Buddhism and Politics in the Twenty-First Century

Buddhism around the World Conferences Politics Vancouver

Via Lower Mainland Buddhism

Call for Papers: Buddhism and Politics in the Twenty-First Century

University of British Columbia | June 6 to 7, 2014


  • Abstracts and biographies due: March 13, 2014
  • Papers due: May 23, 2014

The program committee welcomes proposals for papers from academics, professionals, and graduate students interested by the influence of Buddhism in contemporary politics. The conference will serve as the foundation for an edited volume on that topic.

There is plenty of evidence that Buddhism, like other major religions, exercise a profound impact in the politics of many countries, on a wide range of issues, from nationalism, concerns over social justice, to environmental protection and the search for alternative modes of economic development. Buddhism even stands out as a major force in the politics of many Asian countries. The Shin Komeito, a political party supported by a large lay Buddhist organization, has joined successive coalition government in Japan for decades. In Thailand and Taiwan, large lay Buddhist associations have been instrumental in opposing elected governments. In Sri Lanka and Burma, Buddhist leaders such as the Dalai Lama, Thich Nhat Hanh and Dr. Ambedkar, have been, or remain, outspoken in the cause of justice. In sum, Buddhism has inspired a wide variety of political trends. And yet, the influence of Buddhism in politics is poorly understood, relative to our understanding of the influence of Christianity, Islam, Judaism, or Hinduism, in contemporary politics and international affairs.

Besides what Buddhist concepts of compassion and impermanence can tell us about the ideals their traditions uphold, what are the practices of governmentality and legitimacy do Buddhist institutions and their leaders condone in countries where Buddhism is an important, if not the central, component of the social fabric? What are the policies and actions do Buddhists sanction? Is there a Buddhist social doctrine on poverty alleviation and the creation of wealth? Where do Buddhists stand on human rights and capital punishment? Where do they stand on issues like same-sex marriage or abortion? The proposed conference aims to understand what are the perspectives and debates among Buddhists about the important issues that face contemporary societies. We do not expect to find a ‘Buddhist way’ at the end of our conference, but rather we want to better understand the different ways in which different Buddhist traditions guide the political ideals of people in contemporary societies.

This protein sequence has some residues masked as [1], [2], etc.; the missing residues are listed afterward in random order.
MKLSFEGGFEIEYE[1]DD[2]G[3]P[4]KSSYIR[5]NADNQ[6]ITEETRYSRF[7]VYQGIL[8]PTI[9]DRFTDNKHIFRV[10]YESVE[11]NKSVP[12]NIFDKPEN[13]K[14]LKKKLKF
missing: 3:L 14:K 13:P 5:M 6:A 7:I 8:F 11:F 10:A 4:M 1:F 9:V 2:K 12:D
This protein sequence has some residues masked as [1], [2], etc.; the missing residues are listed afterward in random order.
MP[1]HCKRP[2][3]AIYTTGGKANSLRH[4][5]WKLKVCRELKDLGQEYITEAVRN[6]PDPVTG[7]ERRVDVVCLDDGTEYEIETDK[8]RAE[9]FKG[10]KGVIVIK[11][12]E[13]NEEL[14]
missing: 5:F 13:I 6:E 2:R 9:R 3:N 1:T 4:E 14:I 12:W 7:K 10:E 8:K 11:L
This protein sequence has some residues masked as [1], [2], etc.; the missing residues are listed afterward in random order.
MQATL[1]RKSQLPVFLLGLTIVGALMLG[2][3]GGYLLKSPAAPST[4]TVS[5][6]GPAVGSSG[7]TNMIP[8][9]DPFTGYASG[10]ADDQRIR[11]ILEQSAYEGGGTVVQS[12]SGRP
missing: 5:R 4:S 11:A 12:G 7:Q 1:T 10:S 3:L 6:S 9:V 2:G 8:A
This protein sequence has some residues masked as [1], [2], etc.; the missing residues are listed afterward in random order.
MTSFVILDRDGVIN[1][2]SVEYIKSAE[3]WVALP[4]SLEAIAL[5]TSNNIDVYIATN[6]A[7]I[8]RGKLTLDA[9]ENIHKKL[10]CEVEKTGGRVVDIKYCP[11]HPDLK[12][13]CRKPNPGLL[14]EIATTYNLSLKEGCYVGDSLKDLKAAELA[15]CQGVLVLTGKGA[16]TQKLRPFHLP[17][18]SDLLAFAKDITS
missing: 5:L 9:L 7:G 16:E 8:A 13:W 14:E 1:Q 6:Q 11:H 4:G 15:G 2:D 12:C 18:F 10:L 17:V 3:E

How to submit an abstract:

Our conference welcomes scholars in the disciplines of Buddhist studies, political science, as well as anthropology, sociology and philosophy, to better understand the relevance of Buddhism as systems of thought, institutions, social practices, and lived traditions, in politics. Are there distinctive Buddhist perspectives on politics?

The conference program committee invites proposals for papers that explore the influence of Buddhism on politics, with an emphasis on the modern and contemporary periods. We welcome papers that focus on a specific country, but also those who adopt a comparative perspectives, or offer a more theoretical approach. The topics include the following, but they are not limited to:

  • Buddhist perspectives on forms of governance
  • Buddhism and nationalism
  • Buddhism perspectives on conflict resolution, war and peace
  • Debates over the role of Buddhism as a state religion
  • Buddhism and gender in politics
  • Differences between the Mahayana and Theravada traditions on politics
  • Buddhist leaders in government or opposition
  • Buddhist political parties and pressure groups
  • Monastic and lay protest movements

Applicants can cut and paste both their proposal and a short academic CV through submissions at our site at: http://www.ubc.ca/buddhiststudies/workshop/

The deadline for submissions is Friday March 13, 2014. Participants will be notified by April 4th if their submission has been successful.

This workshop is generously supported by an endowment for the Program on Buddhism and Contemporary Society at The University of British Columbia, made possible by the Tung Lin Kok Yuen Canada Foundation.

Questions about this event may be addressed to Andre Laliberte, Visiting Professor and Chair of the Buddhism and Contemporary Society Program at:andre.laliberte@uottawa.ca, with the subject head: conference on Buddhism and politics.

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